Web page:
System.LimitException: Too many query rows: 50001


  1. 3 Accounts and 103001 Contacts. 1st Account has 1 Contact, 2nd Account - 52000 Contacts, 3rd Account - 51000 Contacts

    Integer srartQueryRows = Limits.getQueryRows();
    Integer numberOfRecords = 0;
    for (Account acc : [
        SELECT
            Id,
            (
                SELECT
                    Id
                FROM Contacts
            )
        FROM Account
        ORDER BY CreatedDate DESC
    ]) {
        for (Contact cont : acc.Contacts) {
            numberOfRecords++;
        }
    }
    Integer endQueryRows = Limits.getQueryRows();
    System.debug('Number Of Records => ' + numberOfRecords);
    System.debug('Query Rows => ' + (endQueryRows - srartQueryRows) + ' out of ' + Limits.getLimitQueryRows());
    

    Result:

    05:54:34.902 (3902283001)|USER_DEBUG|[137]|DEBUG|Number Of Records => 103001
    05:54:34.902 (3902359709)|USER_DEBUG|[138]|DEBUG|Query Rows => 3007 out of 50000


  1. 3 Accounts and 103001 Contacts. 1st Account has 1 Contact, 2nd Account - 51000 Contacts, 3rd Account - 51000 Contacts.

    Integer srartQueryRows = Limits.getQueryRows();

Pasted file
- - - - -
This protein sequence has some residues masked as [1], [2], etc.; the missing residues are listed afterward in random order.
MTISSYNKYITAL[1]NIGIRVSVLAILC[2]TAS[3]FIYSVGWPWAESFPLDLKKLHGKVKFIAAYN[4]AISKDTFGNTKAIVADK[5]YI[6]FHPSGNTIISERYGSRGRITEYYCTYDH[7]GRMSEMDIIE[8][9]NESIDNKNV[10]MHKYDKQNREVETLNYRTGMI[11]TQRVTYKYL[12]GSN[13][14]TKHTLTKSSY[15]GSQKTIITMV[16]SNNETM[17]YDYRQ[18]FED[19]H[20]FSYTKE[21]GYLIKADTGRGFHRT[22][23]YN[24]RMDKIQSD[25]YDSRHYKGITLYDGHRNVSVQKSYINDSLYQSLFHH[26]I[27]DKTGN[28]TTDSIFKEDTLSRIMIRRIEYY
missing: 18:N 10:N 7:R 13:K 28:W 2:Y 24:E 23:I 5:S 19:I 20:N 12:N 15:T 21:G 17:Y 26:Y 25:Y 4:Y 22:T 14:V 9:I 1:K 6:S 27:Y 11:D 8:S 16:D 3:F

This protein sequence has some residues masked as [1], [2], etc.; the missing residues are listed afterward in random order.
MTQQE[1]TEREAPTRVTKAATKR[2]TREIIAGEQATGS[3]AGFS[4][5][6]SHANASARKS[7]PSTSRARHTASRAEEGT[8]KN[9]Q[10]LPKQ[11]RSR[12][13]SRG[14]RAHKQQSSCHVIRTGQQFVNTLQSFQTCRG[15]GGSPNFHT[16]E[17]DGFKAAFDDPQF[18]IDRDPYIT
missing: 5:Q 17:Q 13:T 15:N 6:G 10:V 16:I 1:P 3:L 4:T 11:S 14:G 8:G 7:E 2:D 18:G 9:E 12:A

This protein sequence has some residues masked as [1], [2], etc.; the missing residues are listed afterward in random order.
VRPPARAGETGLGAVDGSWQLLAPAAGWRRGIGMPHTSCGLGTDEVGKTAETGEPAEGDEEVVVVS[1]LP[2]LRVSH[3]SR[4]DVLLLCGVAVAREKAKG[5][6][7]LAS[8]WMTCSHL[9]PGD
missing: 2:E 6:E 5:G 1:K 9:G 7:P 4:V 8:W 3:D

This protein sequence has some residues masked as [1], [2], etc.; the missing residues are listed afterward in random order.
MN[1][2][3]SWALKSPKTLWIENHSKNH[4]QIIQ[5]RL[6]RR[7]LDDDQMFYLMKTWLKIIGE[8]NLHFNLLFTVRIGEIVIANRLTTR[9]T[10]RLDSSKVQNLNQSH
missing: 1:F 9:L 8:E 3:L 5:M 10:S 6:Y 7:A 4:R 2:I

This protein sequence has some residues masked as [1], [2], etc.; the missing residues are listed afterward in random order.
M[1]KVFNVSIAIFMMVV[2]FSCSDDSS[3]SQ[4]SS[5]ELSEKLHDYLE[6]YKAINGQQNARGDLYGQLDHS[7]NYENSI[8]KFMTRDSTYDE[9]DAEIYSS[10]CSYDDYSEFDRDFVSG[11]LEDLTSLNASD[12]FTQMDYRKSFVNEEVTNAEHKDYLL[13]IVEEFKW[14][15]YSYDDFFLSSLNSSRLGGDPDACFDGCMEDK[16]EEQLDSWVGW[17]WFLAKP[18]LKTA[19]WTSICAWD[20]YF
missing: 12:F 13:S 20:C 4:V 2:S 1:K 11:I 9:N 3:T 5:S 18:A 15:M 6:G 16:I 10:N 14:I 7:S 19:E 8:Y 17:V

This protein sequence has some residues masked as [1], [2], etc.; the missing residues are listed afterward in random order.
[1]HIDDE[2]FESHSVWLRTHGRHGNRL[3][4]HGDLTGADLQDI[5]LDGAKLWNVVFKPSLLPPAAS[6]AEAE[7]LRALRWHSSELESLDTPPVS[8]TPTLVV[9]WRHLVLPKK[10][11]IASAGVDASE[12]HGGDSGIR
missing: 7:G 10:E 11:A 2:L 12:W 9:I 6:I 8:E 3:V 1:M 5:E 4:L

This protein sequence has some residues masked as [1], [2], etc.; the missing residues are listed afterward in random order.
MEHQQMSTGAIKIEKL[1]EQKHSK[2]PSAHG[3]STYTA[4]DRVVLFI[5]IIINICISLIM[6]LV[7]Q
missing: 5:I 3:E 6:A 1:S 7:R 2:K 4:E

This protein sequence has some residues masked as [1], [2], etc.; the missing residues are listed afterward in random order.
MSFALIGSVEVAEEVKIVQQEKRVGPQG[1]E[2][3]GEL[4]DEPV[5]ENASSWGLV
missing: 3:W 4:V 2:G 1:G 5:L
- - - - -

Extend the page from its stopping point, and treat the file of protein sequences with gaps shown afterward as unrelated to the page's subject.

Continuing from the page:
Integer numberOfRecords = 0;
    for (Account acc : [
        SELECT
            Id,
            (
                SELECT
                    Id
                FROM Contacts
                LIMIT 51000
            )
        FROM Account
        ORDER BY CreatedDate DESC
    ]) {
        for (Contact cont : acc.Contacts) {
            numberOfRecords++;
        }
    }
    Integer endQueryRows = Limits.getQueryRows();
    System.debug('Number Of Records => ' + numberOfRecords);
    System.debug('Query Rows => ' + (endQueryRows - srartQueryRows) + ' out of ' + Limits.getLimitQueryRows());
    

    Result:

    06:12:51.609 (11609593541)|USER_DEBUG|[138]|DEBUG|Number Of Records => 102001
    06:12:51.609 (11609660978)|USER_DEBUG|[139]|DEBUG|Query Rows => 2007 out of 50000


  1. 3 Accounts and 103001 Contacts. 1st Account has 1 Contact, 2nd Account - 50000 Contacts, 3rd Account - 50000 Contacts.

    Integer srartQueryRows = Limits.getQueryRows();
    Integer numberOfRecords = 0;
    for (Account acc : [
        SELECT
            Id,
            (